Focus of this project was on questions concerning the water-management and the historic land-use of the archaeological site Resafa in North-Syria.
Resafa-Sergiupolis, set in an inhospitable region at the site of a limes fort, 25 km south of the Euphrates arose in the period between the mid 5th and very early the 6th century AD. Environmental conditions in the Resafa area made it a poor choice as the site of a large city. Although it became an important pilgrimage site and attracted huge crowds of first Christian, and later Muslim pilgrims. The impression of monumentality is underlined by Resafa’s position on the crest of the bank of a wadi, which runs along a tectonic fault line. In addition to the city wall and the five large churches in the city that were certainly perceived to be ‘large-scale construction projects’ at the time of their construction, the city’s complement of monumental structures included four large cisterns, which have been characterized as ‘masterpieces of late Roman engineering’.
Written sources contain only relatively brief descriptions of the buildings in Resafa. It is therefore noteworthy that the city’s water supply system is mentioned regularly, which is probably explained by Resafa’s position “in a desert without water”. These sources generally identify the rulers as being the initiators or as responsible for the water supply system construction projects, which underlines the significance and representative nature of these infrastructure projects.
The fact that the water supply system does not consist only of large cisterns in the city, but also incorporates the surrounding area testifies to the large spatial scale of the projects as well.
The results concerning the water supply of Resafa were achieved, in a multi disciplinary research project, consisting of archaeologists, architects/buildings archaeologists, geodists and physical geographers. In the surroundings the historic landscape was reconstructed by an investigation of soil conditions and the amount of precipitation as well as the water harvesting methods to collect the runoff of the rainfall during the winter months. The gardens of a palace and water engineering facilities supplying the city were archaeologically examined. Additionally a digital terrain model was created by geodetic surveys, with computer simulations the seasonal rainfall runoff and its collection was verified. The Great Cistern in the city had been documented by terrestrial laser scanning shortly before the outbreak of the war in Syria. The structural analysis of this data provided new findings about the construction process as well as several reconstruction and repair phases of the Great Cistern. This was supplemented by an analysis of written sources, which provided new insights into the interrelationship of local elites (in this case mainly the clergy of the pilgrimage town) in Late Antiquity, who were responsible for the construction of infrastructure systems.
The monumentality of the city of Resafa and its water supply system arises from the combination of the system’s specific, quantitative size and city’s remote location. The amount of work invested in building the system and maintaining its monumental cisterns was great enough to justify the assumption that central planning and higher-level organizational structures had been involved. The cisterns were maintained and kept in repair as long as the city was inhabited. This indicates a continuing transfer of engineering knowledge and construction experience uninterrupted by multiple changes in the system of rule, and testifies to the vital importance of the water supply for the pilgrimage city and caliphal residence in the semi-arid desert steppe.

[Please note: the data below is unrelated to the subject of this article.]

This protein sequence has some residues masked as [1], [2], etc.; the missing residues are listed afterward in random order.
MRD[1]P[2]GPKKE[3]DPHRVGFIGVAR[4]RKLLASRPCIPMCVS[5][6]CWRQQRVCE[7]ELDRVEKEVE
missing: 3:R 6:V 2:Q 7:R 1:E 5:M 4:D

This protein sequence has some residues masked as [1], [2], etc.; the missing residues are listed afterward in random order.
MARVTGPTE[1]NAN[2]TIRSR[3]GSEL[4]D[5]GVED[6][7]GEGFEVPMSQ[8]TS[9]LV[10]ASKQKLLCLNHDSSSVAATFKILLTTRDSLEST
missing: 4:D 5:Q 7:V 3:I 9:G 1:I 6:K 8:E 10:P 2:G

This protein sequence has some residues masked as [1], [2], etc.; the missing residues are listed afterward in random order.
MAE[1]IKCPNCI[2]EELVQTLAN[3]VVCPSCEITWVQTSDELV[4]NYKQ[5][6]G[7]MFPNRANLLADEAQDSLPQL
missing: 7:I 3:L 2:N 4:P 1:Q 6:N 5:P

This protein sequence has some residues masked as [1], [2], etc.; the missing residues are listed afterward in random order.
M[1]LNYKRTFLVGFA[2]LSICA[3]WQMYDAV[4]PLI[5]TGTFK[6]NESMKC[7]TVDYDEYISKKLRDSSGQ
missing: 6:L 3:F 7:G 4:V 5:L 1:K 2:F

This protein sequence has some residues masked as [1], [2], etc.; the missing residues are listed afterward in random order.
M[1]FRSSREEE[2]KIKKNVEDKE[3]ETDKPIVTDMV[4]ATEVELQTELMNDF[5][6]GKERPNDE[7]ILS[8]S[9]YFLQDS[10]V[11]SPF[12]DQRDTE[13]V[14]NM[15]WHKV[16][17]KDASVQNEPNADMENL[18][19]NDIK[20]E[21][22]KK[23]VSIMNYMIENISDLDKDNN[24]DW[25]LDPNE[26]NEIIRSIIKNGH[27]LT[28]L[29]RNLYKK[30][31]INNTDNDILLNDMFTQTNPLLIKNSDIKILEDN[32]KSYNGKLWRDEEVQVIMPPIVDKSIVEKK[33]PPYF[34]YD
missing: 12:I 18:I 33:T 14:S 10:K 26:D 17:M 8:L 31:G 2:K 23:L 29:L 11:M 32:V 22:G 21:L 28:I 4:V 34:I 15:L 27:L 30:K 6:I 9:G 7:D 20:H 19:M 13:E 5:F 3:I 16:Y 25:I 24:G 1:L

Research results have been presented in various publications e.g.
Hagan Brunke, Evelyne Bukowiecki, Eva Cancik-Kirschbaum, Ricardo Eichmann, Margarete van Ess, Anton Gass, Martin Gussone, Sebastian Hageneuer, Svend Hansen, Werner Kogge, Jens May, Hermann Parzinger, Olof Pedersén, Dorothée Sack, Franz Schopper, Ulrike Wulf-Rheidt and Hauke Ziemssen, “Thinking Big. Research in Monumental Constructions in Antiquity”, in: Space and Knowledge. Topoi Research Group Articles, eTopoi. Journal for Ancient Studies, Special Volume 6 (2016), 250–305
Catharine Hof, “Late Antique vaults in the cisterns of Resafa with ‘bricks set in squares’”, in: Ine Wouters, Stephanie van de Voorde, Inge Bertels, Bernard Espion, Krista de Jonge and Denis Zastavni (Eds.), Building Knowledge, Constructing Histories, Volume 2. Proceedings of the 6th International Congress on Construction History (6ICCH 2018), July 9-13, 2018, Brussels, Belgium , London: CRC Press, 2018, 755–763
Catharine Hof, “Werkgruppe und Pensum – Zur Baustellenorganisation an der Stadtmauer von Resafa”, in: Klaus Rheidt and Werner Lorenz (Eds.), Groß Bauen. Großbaustellen als kulturgeschichtliches Phänomen, Berlin, Boston: De Gruyter, 2017, 63–76
Catharine Hof, “The monumental Late Antique cisterns of Resafa, Syria as refined capacity and water-quality regulation system”, in: Federico Buccellati, Sebastian Hageneuer, Sylvia van der Heyden and Felix Levenson (Eds.), Size Matters – Understanding Monumentality Across Ancient Civilizations, Bielefeld: transcript, [inpress]
Dorothée Sack, “Kalifenresidenz und Pilgerort – zur Sakralität von Resafa in umaiyadischer Zeit”, in: Manfred Luchterhand and Hedwig Röckelein (Eds.), Palatium Sacrum. Sakralität am Hof des Mittelalter – Orte, Objekte, Rituale, 2019
- Research project Topoi I (2007 – 2012): Resafa – Rusafat Hisham. The residence of Caliph Hisham b. Abd al-Malik (rgn. 724 – 743 AD)
- Deutsches Archäologisches Institut: www.dainst.org/projekt/-/project-display/52384
- Technische Universität Berlin: http://bauforschung-denkmalpflege.de/resafa/